The ornaments are eclectic and cross four generations; there’s ornaments from travels, tiny wooden shoes from Holland, an Elvis ornament from Graceland, a starfish dressed up like Santa from a beach trip; a glitzy fleur de lis from New Orleans. There’s the Disney princess phase my daughter went through represented with Snow White and Pocahontas ornaments. We have lots of handmade things too; the Wizard of Oz collection my Mom made when I was young that’s only a little chewed up from the dog who thought Dorothy was a chew toy; an empty beer can that’s painted with the pop off lid hole designed to look like an angel singing; lots of God’s Eyes—popsicle sticks with yarn wrapped around them—that my Girl Scout troop made me on a long ago campout; and even a faded crayon-drawn ornament on cardboard held together with lots of staples that survived from my early childhood when I had just discovered the magical properties of a stapler. My sweetie’s White House collectible ornaments from his decade in Washington blend well with everything. The blingy silver beaded garland and colored lights tie it all together.
We have several little holiday collections, none real large and none that really match. Other than the pooping toys I have nutcrackers, reindeers, angels, Santas; there are lots of candles, a Yule log and a menorah. Steve added his Holy Land village that he collected over decades with his children. It fits in our idiosyncratic collections and I agree with him, that a turkey is a nice addition to the traditional manger animals.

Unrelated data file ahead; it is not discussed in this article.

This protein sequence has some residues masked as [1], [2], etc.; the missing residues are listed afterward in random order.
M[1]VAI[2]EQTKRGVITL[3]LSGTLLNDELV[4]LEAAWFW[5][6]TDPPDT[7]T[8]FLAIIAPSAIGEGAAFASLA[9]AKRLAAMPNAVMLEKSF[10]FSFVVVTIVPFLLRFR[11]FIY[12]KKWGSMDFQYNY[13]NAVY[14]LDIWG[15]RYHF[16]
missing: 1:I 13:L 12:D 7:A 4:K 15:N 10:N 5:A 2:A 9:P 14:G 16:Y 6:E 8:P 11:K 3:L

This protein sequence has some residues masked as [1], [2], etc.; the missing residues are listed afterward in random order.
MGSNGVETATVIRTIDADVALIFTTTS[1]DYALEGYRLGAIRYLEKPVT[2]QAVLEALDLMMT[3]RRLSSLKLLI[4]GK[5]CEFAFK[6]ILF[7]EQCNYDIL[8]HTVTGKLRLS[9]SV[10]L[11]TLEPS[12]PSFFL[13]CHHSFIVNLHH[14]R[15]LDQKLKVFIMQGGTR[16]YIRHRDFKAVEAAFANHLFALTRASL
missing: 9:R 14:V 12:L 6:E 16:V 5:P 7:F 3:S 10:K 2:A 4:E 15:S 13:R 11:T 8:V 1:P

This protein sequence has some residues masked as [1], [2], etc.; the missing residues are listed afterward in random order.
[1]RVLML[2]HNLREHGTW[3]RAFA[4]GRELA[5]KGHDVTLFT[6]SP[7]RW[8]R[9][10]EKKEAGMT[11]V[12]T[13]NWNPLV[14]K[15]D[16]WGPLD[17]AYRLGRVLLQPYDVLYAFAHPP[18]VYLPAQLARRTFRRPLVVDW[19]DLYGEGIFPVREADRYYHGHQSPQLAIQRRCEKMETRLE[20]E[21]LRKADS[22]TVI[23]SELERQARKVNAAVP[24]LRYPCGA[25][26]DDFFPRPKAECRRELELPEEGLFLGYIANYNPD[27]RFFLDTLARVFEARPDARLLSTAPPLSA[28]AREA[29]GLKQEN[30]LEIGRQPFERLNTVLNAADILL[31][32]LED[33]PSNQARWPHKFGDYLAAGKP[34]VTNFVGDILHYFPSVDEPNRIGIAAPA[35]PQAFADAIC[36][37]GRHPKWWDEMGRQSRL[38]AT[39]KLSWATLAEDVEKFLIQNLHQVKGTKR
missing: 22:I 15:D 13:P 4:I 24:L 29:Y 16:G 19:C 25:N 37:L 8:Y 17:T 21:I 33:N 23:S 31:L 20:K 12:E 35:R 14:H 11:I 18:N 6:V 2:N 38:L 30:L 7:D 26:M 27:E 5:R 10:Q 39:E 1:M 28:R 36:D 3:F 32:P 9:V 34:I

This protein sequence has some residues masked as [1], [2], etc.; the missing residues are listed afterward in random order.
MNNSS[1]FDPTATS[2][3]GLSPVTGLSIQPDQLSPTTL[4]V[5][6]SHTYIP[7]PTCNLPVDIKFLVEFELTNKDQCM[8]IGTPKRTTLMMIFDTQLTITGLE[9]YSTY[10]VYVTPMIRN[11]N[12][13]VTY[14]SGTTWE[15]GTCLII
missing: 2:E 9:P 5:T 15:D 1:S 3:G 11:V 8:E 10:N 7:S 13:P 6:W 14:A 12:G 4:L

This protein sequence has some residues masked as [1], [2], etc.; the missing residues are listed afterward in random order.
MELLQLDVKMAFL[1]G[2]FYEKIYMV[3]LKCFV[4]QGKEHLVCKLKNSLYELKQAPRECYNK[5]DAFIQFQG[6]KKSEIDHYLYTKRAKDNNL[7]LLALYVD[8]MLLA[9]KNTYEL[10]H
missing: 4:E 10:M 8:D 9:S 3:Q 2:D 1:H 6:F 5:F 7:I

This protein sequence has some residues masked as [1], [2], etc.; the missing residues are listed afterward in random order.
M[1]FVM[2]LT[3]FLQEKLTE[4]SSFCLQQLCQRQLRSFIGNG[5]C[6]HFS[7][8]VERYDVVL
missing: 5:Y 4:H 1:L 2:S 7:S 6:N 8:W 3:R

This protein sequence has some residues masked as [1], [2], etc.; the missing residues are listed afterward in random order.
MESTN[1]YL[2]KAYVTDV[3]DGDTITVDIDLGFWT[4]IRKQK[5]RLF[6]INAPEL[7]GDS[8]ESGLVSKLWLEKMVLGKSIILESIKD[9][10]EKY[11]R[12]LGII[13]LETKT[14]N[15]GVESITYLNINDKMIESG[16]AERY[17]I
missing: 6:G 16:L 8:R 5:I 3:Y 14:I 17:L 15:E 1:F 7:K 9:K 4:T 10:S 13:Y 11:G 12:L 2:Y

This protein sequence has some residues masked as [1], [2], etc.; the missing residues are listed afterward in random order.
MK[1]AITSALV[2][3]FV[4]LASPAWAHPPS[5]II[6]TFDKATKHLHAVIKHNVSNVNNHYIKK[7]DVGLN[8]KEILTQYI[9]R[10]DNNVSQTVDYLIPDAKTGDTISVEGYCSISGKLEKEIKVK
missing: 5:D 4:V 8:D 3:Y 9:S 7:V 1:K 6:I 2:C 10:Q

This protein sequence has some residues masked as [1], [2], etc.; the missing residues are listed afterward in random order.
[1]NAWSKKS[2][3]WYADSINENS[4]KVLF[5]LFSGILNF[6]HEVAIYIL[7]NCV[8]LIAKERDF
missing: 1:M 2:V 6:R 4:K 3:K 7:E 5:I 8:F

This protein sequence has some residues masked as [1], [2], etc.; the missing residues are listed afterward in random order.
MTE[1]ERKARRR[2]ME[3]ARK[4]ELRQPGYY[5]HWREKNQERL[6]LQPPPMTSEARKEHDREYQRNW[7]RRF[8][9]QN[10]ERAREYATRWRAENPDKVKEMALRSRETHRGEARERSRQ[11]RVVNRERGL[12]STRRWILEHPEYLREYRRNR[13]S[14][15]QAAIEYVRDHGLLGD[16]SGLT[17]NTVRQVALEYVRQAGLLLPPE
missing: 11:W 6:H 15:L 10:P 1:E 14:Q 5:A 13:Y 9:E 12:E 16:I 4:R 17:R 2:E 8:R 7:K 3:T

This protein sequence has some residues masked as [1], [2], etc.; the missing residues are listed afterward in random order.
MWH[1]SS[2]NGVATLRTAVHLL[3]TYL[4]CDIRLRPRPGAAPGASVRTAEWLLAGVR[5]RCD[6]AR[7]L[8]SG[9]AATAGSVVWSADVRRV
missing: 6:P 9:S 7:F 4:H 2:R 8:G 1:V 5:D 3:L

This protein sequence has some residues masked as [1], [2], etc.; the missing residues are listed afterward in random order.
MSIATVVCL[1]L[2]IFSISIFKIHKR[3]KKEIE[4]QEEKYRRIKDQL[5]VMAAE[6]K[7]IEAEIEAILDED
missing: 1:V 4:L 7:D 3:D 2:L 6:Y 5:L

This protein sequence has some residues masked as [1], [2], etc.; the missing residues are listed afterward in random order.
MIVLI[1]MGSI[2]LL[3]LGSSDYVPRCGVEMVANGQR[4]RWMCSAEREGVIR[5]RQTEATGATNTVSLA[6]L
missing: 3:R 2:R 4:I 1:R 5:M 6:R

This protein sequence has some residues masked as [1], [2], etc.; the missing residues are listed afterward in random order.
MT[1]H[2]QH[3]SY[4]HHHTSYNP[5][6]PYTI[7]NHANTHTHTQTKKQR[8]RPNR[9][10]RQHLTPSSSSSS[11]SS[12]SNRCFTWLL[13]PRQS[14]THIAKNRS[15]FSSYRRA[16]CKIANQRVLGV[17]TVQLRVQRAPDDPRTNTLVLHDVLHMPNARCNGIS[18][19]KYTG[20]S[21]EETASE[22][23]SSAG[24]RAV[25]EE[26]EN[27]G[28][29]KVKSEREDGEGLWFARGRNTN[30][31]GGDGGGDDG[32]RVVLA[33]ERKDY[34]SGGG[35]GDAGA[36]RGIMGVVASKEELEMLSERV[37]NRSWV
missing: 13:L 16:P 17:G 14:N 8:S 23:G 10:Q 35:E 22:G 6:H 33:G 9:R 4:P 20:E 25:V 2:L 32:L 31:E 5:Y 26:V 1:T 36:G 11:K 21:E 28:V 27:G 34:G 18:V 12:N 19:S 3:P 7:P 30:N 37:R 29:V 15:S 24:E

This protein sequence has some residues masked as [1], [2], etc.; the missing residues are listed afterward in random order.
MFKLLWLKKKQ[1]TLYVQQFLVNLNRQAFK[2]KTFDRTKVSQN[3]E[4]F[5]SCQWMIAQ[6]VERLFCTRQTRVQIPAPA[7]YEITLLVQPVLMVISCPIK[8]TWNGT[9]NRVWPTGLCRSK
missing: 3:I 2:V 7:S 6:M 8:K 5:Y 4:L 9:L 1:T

While I appreciate well designed, simple and tasteful holiday decorations, it’s the shiny, whimsical, silly and tacky side of the holidays that I’m drawn to. The classic wreath on the front door with simple white lights is lovely—but it’s the house with an over abundance of mismatched lights, Santa and Frosty the Snowman standing with the three wise men looking at baby Jesus in the manger that’ll make me slow down.
When it comes to gifts, we believe in quantity over quality. A pair of socks equals two wrapped gifts. We’ll even wrap a package of Oreos and a six-pack of cokes. We have a large shabby bow that we call the family bow; it’s too ratty to give anyone outside of immediate family. It’s considered lucky to have your gift wrapped with the family bow.
This year we’ll be blending in a new tradition. My sweetie has little grandchildren so we will have Christmas dinner at their home where Santa will have just made a big stop. His adult children have requested a return of Steve’s Christmas spaghetti. As I understand it, you add green food coloring to the noodles so when the red meat sauce is added, everyone will have a plate of red and green deliciousness. I’m looking forward to this new tradition and love that it’s a revival of a treasured family memory for a new generation.
I’m going to make wine cork ornaments to go along with my Christmas cookies. I need to get started so it must be time open a bottle now that I’m collecting corks! Cheers to happy holidays and your own treasured traditions!